Winter Car Care – Preparing A Car For Winter

Posted by Admin at 7 October 2010, at 14 : 38 PM

Winter Car Care – Preparing A Car For Winter

There are a lot of things you can do for winter car care, although some things might have to be done by a mechanic. It is very important to use regular car inspection and preventive maintenance, as you don’t want to be stuck somewhere in the snow or cold because you didn’t take steps ahead of time. The typical vehicle comes with an owner’s manual which lists what procedures have to be taken. Cold weather often increases problems such as difficult starting, loss of power, stalling, and noisy idling.

It is important to listen to the weather forecast before traveling in the winter. Make sure the exhaust pipe is not filled with snow. Make sure the windshield and windows are completely scraped or swept clear of existing ice and snow. The theory that 4WD vehicles can manipulate through any driving conditions is false, so drive carefully.

Replace your filters such as fuel, air, and PCV if they are dirty. Change your oil at last every 3,000 miles and replace the filter each oil change. If your fan belt is making a whistling or singing sound, replace it. Check your tires, and if you will be driving on snow, get snow tires. Balding tires cause dangerous slipping and sliding on ice. Clean your windows and mirrors to eliminate film. Check your oil and the efficiency of your anti-freeze. You should not have to add water to your cooling system if it is working properly. Annually you should flush the cleaning system and replace the anti-freeze. If your battery’s life expires within the year, have it checked. To protect the fuel line pour in some de-icer on a regular basis.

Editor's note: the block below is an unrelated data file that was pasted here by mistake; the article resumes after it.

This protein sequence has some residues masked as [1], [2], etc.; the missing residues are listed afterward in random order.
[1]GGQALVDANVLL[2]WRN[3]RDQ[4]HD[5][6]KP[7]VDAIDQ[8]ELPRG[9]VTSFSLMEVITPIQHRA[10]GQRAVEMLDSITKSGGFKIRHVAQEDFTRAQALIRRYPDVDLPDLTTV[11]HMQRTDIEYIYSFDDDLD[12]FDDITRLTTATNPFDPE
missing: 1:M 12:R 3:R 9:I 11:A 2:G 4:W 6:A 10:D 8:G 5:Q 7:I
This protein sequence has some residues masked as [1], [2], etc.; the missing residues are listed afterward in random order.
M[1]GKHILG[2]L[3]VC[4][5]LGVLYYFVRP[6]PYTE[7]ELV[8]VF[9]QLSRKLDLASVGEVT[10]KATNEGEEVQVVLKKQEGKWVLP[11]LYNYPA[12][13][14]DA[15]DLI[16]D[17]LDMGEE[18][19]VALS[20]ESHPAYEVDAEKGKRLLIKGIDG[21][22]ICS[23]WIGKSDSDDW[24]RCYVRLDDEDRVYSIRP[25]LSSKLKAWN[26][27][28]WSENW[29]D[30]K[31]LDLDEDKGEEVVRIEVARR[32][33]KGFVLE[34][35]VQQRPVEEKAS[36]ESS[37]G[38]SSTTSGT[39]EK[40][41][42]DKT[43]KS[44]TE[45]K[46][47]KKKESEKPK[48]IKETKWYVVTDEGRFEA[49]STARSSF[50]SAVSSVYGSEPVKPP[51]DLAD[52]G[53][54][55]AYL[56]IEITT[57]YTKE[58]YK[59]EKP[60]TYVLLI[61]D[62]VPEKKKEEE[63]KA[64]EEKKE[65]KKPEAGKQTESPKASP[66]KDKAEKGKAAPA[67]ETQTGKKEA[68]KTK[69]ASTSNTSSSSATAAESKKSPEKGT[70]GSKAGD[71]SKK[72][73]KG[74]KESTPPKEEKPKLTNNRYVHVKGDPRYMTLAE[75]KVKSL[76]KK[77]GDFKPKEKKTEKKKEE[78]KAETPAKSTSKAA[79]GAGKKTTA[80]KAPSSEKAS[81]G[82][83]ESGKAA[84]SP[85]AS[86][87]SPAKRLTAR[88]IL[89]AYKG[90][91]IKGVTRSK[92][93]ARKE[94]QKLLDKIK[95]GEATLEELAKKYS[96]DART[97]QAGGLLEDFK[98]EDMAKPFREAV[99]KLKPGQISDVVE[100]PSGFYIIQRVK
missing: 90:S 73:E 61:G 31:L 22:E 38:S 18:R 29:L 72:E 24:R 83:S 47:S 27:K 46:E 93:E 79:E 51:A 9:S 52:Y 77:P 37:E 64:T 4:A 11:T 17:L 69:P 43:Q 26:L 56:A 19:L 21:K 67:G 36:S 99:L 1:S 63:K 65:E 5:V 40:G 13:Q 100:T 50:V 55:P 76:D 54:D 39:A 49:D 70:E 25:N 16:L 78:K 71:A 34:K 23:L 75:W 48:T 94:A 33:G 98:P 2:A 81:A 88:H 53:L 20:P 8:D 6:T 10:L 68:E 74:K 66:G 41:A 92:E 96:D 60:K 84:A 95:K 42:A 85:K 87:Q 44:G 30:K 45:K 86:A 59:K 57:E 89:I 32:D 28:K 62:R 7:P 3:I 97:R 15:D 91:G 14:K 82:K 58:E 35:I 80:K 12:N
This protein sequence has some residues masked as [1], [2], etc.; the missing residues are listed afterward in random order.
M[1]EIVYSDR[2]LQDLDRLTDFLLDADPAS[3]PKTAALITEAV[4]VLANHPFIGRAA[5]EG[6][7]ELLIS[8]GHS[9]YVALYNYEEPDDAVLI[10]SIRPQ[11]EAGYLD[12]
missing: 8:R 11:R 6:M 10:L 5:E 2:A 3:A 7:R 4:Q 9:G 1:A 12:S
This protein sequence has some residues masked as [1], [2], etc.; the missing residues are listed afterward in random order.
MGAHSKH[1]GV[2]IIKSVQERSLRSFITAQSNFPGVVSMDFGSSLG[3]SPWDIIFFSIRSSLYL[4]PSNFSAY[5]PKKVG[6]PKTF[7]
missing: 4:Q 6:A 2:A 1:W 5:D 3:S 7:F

Make sure your wipers are in good condition. Inspect the exhaust system and floorboards for any leaks, as the closed car in the winter can increase dangerous or fatal carbon dioxide fumes. Inspect all belts for damage, breakage, or loss of tension. Check that your hoses are in good condition. Check your directional lights and headlights, replacing bulbs if necessary. Note that computer-controlled or electronic controlled auto systems and automatic brake systems should only be serviced by an experienced professional.

It is important, especially in winter, to carry an emergency kit in your vehicle. This should include one or more blankets; a cell phone if you have one; a window de-icer; sand or kitty litter; a fire extinguisher; reflectors; a flashlight with good batteries; a pocket knife; windshield washer fluid; jumper cables; a shovel; drinking water; roadside flares; food for you and your passengers; garbage bags (to serve as a raincoat or added apparel insulation from the cold); WD40 to loosen lug nuts, and some sort of traction material for when you get stuck in snow. You can also purchase a tool for your glove compartment which will cut seat belts and smash windows in order to get out of the car after an accident.

Bring snow boots, heavy gloves and a hat if you are not wearing them. As you probably know, a lot of heat escapes through your head.

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